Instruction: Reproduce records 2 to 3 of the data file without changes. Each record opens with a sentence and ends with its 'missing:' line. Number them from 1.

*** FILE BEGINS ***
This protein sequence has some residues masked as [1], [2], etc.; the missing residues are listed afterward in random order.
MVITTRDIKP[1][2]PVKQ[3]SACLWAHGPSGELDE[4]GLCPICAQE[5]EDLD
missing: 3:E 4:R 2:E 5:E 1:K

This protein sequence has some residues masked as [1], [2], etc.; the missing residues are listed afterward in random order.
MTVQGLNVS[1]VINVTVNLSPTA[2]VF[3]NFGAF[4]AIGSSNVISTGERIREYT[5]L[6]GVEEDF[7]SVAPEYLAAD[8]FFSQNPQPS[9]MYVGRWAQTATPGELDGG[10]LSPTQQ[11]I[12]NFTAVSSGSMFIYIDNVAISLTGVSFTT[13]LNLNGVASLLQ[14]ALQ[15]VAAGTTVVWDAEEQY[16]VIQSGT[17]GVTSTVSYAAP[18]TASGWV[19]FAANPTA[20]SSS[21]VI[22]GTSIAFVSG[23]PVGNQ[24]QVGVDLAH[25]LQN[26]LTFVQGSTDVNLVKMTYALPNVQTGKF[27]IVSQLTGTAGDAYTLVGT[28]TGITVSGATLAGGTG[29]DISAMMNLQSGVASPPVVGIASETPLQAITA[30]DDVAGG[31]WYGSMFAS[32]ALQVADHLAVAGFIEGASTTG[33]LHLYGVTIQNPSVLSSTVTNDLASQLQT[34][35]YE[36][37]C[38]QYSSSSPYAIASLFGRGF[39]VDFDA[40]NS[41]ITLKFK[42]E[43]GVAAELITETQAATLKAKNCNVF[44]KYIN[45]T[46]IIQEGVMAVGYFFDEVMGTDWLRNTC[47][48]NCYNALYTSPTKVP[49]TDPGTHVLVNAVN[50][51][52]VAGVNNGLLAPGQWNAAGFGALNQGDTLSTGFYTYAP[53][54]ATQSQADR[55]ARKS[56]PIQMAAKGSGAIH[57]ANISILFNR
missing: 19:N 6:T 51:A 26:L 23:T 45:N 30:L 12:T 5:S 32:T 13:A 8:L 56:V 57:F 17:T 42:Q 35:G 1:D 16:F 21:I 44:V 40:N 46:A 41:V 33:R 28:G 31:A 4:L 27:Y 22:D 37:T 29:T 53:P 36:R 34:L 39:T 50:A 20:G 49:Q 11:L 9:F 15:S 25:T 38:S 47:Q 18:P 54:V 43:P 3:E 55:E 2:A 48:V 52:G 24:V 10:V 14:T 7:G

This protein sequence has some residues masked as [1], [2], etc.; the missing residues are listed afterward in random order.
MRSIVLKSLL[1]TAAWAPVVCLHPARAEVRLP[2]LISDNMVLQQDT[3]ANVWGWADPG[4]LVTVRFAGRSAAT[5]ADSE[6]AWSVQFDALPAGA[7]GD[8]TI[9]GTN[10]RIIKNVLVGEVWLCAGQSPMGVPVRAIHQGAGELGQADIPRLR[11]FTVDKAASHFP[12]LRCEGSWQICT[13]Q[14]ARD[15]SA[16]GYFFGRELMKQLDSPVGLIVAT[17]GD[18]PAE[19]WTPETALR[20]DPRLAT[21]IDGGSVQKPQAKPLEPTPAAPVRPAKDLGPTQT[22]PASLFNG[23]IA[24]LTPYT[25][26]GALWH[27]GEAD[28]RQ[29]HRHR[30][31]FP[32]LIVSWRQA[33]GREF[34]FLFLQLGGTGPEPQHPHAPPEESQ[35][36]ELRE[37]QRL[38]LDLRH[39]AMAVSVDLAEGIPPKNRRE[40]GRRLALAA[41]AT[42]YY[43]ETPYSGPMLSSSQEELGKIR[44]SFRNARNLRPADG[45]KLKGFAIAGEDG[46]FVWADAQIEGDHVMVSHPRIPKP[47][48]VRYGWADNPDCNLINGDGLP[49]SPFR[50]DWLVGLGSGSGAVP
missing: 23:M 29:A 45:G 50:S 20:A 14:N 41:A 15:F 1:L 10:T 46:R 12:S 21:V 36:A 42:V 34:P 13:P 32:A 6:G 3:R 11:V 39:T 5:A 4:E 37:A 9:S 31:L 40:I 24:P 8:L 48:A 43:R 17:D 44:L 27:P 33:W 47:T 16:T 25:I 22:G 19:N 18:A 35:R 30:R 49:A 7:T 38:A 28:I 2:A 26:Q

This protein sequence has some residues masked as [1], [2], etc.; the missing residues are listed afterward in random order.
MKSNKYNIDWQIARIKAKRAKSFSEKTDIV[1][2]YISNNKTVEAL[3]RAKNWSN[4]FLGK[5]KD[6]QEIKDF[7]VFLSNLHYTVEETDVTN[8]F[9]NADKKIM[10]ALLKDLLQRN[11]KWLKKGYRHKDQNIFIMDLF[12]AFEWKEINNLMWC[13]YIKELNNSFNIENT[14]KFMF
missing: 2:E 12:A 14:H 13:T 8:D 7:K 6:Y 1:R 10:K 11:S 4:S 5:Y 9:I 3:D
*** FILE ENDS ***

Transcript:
This protein sequence has some residues masked as [1], [2], etc.; the missing residues are listed afterward in random order.
MTVQGLNVS[1]VINVTVNLSPTA[2]VF[3]NFGAF[4]AIGSSNVISTGERIREYT[5]L[6]GVEEDF[7]SVAPEYLAAD[8]FFSQNPQPS[9]MYVGRWAQTATPGELDGG[10]LSPTQQ[11]I[12]NFTAVSSGSMFIYIDNVAISLTGVSFTT[13]LNLNGVASLLQ[14]ALQ[15]VAAGTTVVWDAEEQY[16]VIQSGT[17]GVTSTVSYAAP[18]TASGWV[19]FAANPTA[20]SSS[21]VI[22]GTSIAFVSG[23]PVGNQ[24]QVGVDLAH[25]LQN[26]LTFVQGSTDVNLVKMTYALPNVQTGKF[27]IVSQLTGTAGDAYTLVGT[28]TGITVSGATLAGGTG[29]DISAMMNLQSGVASPPVVGIASETPLQAITA[30]DDVAGG[31]WYGSMFAS[32]ALQVADHLAVAGFIEGASTTG[33]LHLYGVTIQNPSVLSSTVTNDLASQLQT[34][35]YE[36][37]C[38]QYSSSSPYAIASLFGRGF[39]VDFDA[40]NS[41]ITLKFK[42]E[43]GVAAELITETQAATLKAKNCNVF[44]KYIN[45]T[46]IIQEGVMAVGYFFDEVMGTDWLRNTC[47][48]NCYNALYTSPTKVP[49]TDPGTHVLVNAVN[50][51][52]VAGVNNGLLAPGQWNAAGFGALNQGDTLSTGFYTYAP[53][54]ATQSQADR[55]ARKS[56]PIQMAAKGSGAIH[57]ANISILFNR
missing: 19:N 6:T 51:A 26:L 23:T 45:N 30:L 12:T 5:S 32:T 13:A 8:L 56:V 57:F 17:T 42:Q 35:G 1:D 16:F 21:I 44:V 40:N 46:A 41:V 33:R 28:G 31:A 4:L 27:Y 22:D 37:T 29:T 53:P 36:R 34:L 39:T 50:A 20:G 49:Q 11:L 9:F 15:S 25:T 38:S 47:Q 18:P 54:V 43:P 3:E 55:E 2:A 48:V 52:G 24:V 10:V 14:T 7:G

This protein sequence has some residues masked as [1], [2], etc.; the missing residues are listed afterward in random order.
MRSIVLKSLL[1]TAAWAPVVCLHPARAEVRLP[2]LISDNMVLQQDT[3]ANVWGWADPG[4]LVTVRFAGRSAAT[5]ADSE[6]AWSVQFDALPAGA[7]GD[8]TI[9]GTN[10]RIIKNVLVGEVWLCAGQSPMGVPVRAIHQGAGELGQADIPRLR[11]FTVDKAASHFP[12]LRCEGSWQICT[13]Q[14]ARD[15]SA[16]GYFFGRELMKQLDSPVGLIVAT[17]GD[18]PAE[19]WTPETALR[20]DPRLAT[21]IDGGSVQKPQAKPLEPTPAAPVRPAKDLGPTQT[22]PASLFNG[23]IA[24]LTPYT[25][26]GALWH[27]GEAD[28]RQ[29]HRHR[30][31]FP[32]LIVSWRQA[33]GREF[34]FLFLQLGGTGPEPQHPHAPPEESQ[35][36]ELRE[37]QRL[38]LDLRH[39]AMAVSVDLAEGIPPKNRRE[40]GRRLALAA[41]AT[42]YY[43]ETPYSGPMLSSSQEELGKIR[44]SFRNARNLRPADG[45]KLKGFAIAGEDG[46]FVWADAQIEGDHVMVSHPRIPKP[47][48]VRYGWADNPDCNLINGDGLP[49]SPFR[50]DWLVGLGSGSGAVP
missing: 23:M 29:A 45:G 50:S 20:A 14:N 41:A 15:F 1:L 10:T 46:R 12:S 21:V 36:A 42:V 34:P 13:P 32:A 6:G 3:R 11:V 39:T 5:A 4:E 37:A 9:S 31:L 40:I 24:P 8:L 48:A 43:R 17:D 44:L 27:P 33:W 47:T 16:T 25:I 22:G 19:N 18:A 35:R 30:R 49:A 7:T 38:A 28:I 2:A 26:Q